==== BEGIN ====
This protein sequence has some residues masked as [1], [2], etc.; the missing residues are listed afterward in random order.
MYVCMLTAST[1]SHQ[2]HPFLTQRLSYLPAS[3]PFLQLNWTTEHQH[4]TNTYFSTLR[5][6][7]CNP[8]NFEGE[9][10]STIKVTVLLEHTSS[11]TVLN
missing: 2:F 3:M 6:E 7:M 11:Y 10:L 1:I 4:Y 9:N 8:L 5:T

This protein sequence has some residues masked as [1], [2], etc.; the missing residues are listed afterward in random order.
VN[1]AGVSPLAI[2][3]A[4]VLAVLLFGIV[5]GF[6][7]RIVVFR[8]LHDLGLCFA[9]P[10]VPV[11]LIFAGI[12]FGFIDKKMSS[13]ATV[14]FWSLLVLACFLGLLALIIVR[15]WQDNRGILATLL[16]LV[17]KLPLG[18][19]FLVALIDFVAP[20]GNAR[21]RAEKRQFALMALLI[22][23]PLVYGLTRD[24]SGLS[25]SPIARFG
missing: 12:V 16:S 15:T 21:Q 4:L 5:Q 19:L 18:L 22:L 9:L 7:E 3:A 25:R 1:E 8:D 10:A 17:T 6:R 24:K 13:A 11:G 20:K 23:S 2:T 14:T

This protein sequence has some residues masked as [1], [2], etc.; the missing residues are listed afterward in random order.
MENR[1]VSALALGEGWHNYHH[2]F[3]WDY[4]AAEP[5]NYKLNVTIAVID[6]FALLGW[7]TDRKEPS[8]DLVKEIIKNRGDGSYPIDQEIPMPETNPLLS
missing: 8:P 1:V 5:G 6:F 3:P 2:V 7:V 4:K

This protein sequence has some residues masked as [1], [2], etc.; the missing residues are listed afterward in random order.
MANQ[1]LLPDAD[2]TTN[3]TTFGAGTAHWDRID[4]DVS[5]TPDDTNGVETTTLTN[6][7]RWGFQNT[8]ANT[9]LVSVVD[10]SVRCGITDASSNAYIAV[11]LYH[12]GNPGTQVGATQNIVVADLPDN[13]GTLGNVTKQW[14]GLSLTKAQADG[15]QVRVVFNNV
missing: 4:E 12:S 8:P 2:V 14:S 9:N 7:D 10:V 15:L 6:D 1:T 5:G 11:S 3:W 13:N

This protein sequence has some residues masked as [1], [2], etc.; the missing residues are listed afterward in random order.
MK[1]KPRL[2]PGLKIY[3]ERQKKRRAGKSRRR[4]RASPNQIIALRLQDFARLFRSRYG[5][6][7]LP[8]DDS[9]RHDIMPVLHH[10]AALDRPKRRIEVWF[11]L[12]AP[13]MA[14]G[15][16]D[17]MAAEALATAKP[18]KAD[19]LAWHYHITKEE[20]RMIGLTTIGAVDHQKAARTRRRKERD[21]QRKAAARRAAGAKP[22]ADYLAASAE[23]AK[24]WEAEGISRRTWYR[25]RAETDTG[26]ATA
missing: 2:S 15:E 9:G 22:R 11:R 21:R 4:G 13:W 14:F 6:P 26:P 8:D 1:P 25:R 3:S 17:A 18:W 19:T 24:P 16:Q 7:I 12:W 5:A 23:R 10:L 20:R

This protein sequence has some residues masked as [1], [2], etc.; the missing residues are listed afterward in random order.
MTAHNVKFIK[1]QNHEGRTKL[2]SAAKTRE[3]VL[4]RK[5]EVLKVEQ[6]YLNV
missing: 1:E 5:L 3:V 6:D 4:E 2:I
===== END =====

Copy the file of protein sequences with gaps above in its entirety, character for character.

This protein sequence has some residues masked as [1], [2], etc.; the missing residues are listed afterward in random order.
MYVCMLTAST[1]SHQ[2]HPFLTQRLSYLPAS[3]PFLQLNWTTEHQH[4]TNTYFSTLR[5][6][7]CNP[8]NFEGE[9][10]STIKVTVLLEHTSS[11]TVLN
missing: 2:F 3:M 6:E 7:M 11:Y 10:L 1:I 4:Y 9:N 8:L 5:T

This protein sequence has some residues masked as [1], [2], etc.; the missing residues are listed afterward in random order.
VN[1]AGVSPLAI[2][3]A[4]VLAVLLFGIV[5]GF[6][7]RIVVFR[8]LHDLGLCFA[9]P[10]VPV[11]LIFAGI[12]FGFIDKKMSS[13]ATV[14]FWSLLVLACFLGLLALIIVR[15]WQDNRGILATLL[16]LV[17]KLPLG[18][19]FLVALIDFVAP[20]GNAR[21]RAEKRQFALMALLI[22][23]PLVYGLTRD[24]SGLS[25]SPIARFG
missing: 12:V 16:S 15:T 21:Q 4:L 5:Q 19:L 18:L 22:L 9:L 7:E 3:A 25:R 1:E 8:D 10:A 17:T 6:R 24:K 13:A 11:G 20:K 23:S 2:T 14:T

This protein sequence has some residues masked as [1], [2], etc.; the missing residues are listed afterward in random order.
MENR[1]VSALALGEGWHNYHH[2]F[3]WDY[4]AAEP[5]NYKLNVTIAVID[6]FALLGW[7]TDRKEPS[8]DLVKEIIKNRGDGSYPIDQEIPMPETNPLLS
missing: 8:P 1:V 5:G 6:F 3:P 2:V 7:V 4:K

This protein sequence has some residues masked as [1], [2], etc.; the missing residues are listed afterward in random order.
MANQ[1]LLPDAD[2]TTN[3]TTFGAGTAHWDRID[4]DVS[5]TPDDTNGVETTTLTN[6][7]RWGFQNT[8]ANT[9]LVSVVD[10]SVRCGITDASSNAYIAV[11]LYH[12]GNPGTQVGATQNIVVADLPDN[13]GTLGNVTKQW[14]GLSLTKAQADG[15]QVRVVFNNV
missing: 4:E 12:S 8:P 2:V 14:S 9:N 7:D 10:V 15:L 6:D 1:T 5:G 11:S 3:W 13:N

This protein sequence has some residues masked as [1], [2], etc.; the missing residues are listed afterward in random order.
MK[1]KPRL[2]PGLKIY[3]ERQKKRRAGKSRRR[4]RASPNQIIALRLQDFARLFRSRYG[5][6][7]LP[8]DDS[9]RHDIMPVLHH[10]AALDRPKRRIEVWF[11]L[12]AP[13]MA[14]G[15][16]D[17]MAAEALATAKP[18]KAD[19]LAWHYHITKEE[20]RMIGLTTIGAVDHQKAARTRRRKERD[21]QRKAAARRAAGAKP[22]ADYLAASAE[23]AK[24]WEAEGISRRTWYR[25]RAETDTG[26]ATA
missing: 2:S 15:E 9:G 22:R 11:R 21:R 4:G 13:W 14:F 6:P 26:P 8:D 1:P 25:R 3:S 17:A 18:W 19:T 24:P 16:Q 7:I 12:W 5:A 23:R 10:L 20:R

This protein sequence has some residues masked as [1], [2], etc.; the missing residues are listed afterward in random order.
MTAHNVKFIK[1]QNHEGRTKL[2]SAAKTRE[3]VL[4]RK[5]EVLKVEQ[6]YLNV
missing: 1:E 5:L 3:V 6:D 4:E 2:I